The Importance of Flexibility & Core Strength


Flexibility of the body’s muscles and joints is an important component of many daily activities. Optimal musculoskeletal flexibility can improve an individual’s performance by increasing a joint’s movement, possibly decreasing the risk of musculoskeletal injury. A number of anatomical and training-related factors affect flexibility. Some factors—such as joint structure, age, and sex—cannot be altered significantly by training. Stretching can be used to improve a body’s flexibility. Stretching should be performed at the following times for optimal benefits:

Before an activity. Stretching before an activity improves performance by increasing the available range of motion and improving functional abilities. Ideally, stretching should be done following a general warm-up of 5-10 minutes.
Following an activity. Post-activity stretching facilitates range of motion improvements because of increased muscle temperature it should be performed within 5 to 10 minutes after the activity. Post-activity stretching may also decrease muscular soreness.


What Is the Core?

It is where the body’s center of gravity is located and more importantly, from which all movements are initiated. The core is also responsible for developing power, maintaining balance and stability, and improving coordination during movement.

Muscles of the Core include:

  • Abdominals
  • Hip
  • Back

These muscles are responsible for supporting postures, creating motion, coordinating muscle action, allowing for stability, absorbing force, generating force, and transmitting forces throughout the body. This means that regardless of the movement or activity, the center of your body is responsible for the process and outcome.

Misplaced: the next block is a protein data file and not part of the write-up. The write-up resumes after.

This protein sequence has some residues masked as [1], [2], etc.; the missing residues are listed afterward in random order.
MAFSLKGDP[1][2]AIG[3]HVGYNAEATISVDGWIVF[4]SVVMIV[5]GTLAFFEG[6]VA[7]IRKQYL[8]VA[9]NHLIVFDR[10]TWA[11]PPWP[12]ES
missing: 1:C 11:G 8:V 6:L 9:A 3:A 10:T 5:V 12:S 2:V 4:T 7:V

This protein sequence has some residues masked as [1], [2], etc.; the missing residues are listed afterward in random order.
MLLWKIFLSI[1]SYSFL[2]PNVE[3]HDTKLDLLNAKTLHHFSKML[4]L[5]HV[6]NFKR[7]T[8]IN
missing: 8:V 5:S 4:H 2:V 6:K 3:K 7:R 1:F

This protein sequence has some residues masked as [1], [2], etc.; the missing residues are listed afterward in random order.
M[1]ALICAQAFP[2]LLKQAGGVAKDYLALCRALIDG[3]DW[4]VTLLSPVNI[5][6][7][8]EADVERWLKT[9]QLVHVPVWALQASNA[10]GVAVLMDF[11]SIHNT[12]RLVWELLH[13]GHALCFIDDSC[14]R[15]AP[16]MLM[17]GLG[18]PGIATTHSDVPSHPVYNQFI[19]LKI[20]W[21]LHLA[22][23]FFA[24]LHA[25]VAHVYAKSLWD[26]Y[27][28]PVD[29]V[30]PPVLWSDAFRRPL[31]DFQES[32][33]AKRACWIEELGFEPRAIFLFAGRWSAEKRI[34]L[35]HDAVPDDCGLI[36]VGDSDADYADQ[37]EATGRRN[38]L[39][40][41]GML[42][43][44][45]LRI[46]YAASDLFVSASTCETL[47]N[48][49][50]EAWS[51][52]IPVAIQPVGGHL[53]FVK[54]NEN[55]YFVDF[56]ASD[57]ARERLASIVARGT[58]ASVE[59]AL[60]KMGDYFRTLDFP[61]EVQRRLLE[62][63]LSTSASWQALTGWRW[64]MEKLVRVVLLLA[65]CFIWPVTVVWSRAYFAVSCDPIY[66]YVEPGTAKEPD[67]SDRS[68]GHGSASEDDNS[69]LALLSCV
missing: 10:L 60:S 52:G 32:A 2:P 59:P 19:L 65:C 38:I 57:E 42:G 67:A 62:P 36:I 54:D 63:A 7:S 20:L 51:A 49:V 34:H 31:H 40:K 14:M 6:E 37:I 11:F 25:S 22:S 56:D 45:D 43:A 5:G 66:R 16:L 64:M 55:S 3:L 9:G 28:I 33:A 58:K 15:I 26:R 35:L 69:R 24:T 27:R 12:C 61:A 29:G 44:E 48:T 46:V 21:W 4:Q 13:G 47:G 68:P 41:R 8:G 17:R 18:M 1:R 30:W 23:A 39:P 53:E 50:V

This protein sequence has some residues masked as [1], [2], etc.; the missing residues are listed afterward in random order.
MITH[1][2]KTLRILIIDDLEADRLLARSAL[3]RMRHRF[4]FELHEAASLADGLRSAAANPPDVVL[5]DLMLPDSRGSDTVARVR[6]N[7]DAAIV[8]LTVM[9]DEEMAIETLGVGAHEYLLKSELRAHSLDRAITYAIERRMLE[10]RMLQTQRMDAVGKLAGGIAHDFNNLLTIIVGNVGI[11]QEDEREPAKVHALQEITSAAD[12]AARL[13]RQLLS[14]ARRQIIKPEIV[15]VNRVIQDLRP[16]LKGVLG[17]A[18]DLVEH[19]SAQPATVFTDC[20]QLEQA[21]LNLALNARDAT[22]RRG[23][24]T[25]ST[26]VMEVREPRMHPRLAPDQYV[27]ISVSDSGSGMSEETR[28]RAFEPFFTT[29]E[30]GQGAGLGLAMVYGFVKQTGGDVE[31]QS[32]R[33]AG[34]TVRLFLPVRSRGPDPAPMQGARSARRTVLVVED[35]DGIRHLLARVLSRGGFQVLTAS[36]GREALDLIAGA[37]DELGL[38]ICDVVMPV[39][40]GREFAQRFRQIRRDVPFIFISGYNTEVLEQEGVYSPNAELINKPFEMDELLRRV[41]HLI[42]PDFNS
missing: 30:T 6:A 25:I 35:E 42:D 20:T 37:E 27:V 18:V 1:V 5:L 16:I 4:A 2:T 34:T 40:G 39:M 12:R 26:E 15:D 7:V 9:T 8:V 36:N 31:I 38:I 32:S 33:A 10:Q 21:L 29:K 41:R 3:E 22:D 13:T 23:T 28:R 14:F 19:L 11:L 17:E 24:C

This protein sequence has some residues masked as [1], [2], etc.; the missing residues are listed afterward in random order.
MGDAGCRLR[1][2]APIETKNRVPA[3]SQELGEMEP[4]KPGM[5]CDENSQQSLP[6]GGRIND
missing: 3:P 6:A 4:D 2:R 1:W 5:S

Benefits of a Strong and Stable Core

  • Improved Stability and Efficiency

Most major muscles of the upper and lower body attach to the spine or pelvis. Strengthening this anchor helps to provide a stable platform, allowing more powerful and efficient movement of limbs.

  • Improved Balance

A stronger core helps the spine and pelvis maintain stability while the muscles of the shoulders, arms, and legs are active. A stronger core will help prevent being placed in an off-balanced position.

  • Reduced Risk of Injury

Experts believe that a weak core can lead to an overload on the extremities, causing injury in certain situations. Increasing one’s ability to generate power while maintaining stability and balance leads to a reduced risk of injury. The muscles of the core when strong, stable, and efficient are better able to absorb and translate force, putting less stress on extremities.


The Stability Ball has become a very popular tool within the clinical rehab setting. Recently, Stability Balls have become popular outside the rehab settings. Their effectiveness in developing balance and core strength has earned them a spot in the fitness industry.

Selecting the Correct Ball Size

When you sit on top of the ball, your upper legs (thighs) should be parallel to the floor and your knees should be at 90-degree angle. If it is not possible for you to test the ball before purchasing it, you can use the size chart to approximate which ball is likely the most suitable.

Size Chart

5’-5’7 55 CM
5’8-6’2 65 CM
6’3-6’9 75 CM
OVER 6’10 85 CM

Inflating the Ball

Inflate the ball to its height. For example, with a 65 cm ball, mark a line on the wall at 65 cm and use the ruler placed level on the top of the ball to indicate when the ball reaches 65 cm. You can also us the touch test. When you can press in about 1-2 inches with your index finger, the ball is correctly inflated.

Depending on your skill level, you can inflate the ball less, making it more “stable” (beginner), or inflate it more, making the ball more “lively” (advanced).

About Paul Stofko

Paul "Crazy Legs" Stofko is a Fitness Specialist, RRCA Certified Running Coach, and Ultra Marathoner. Read Paul's full bio here and learn more from him on his website.

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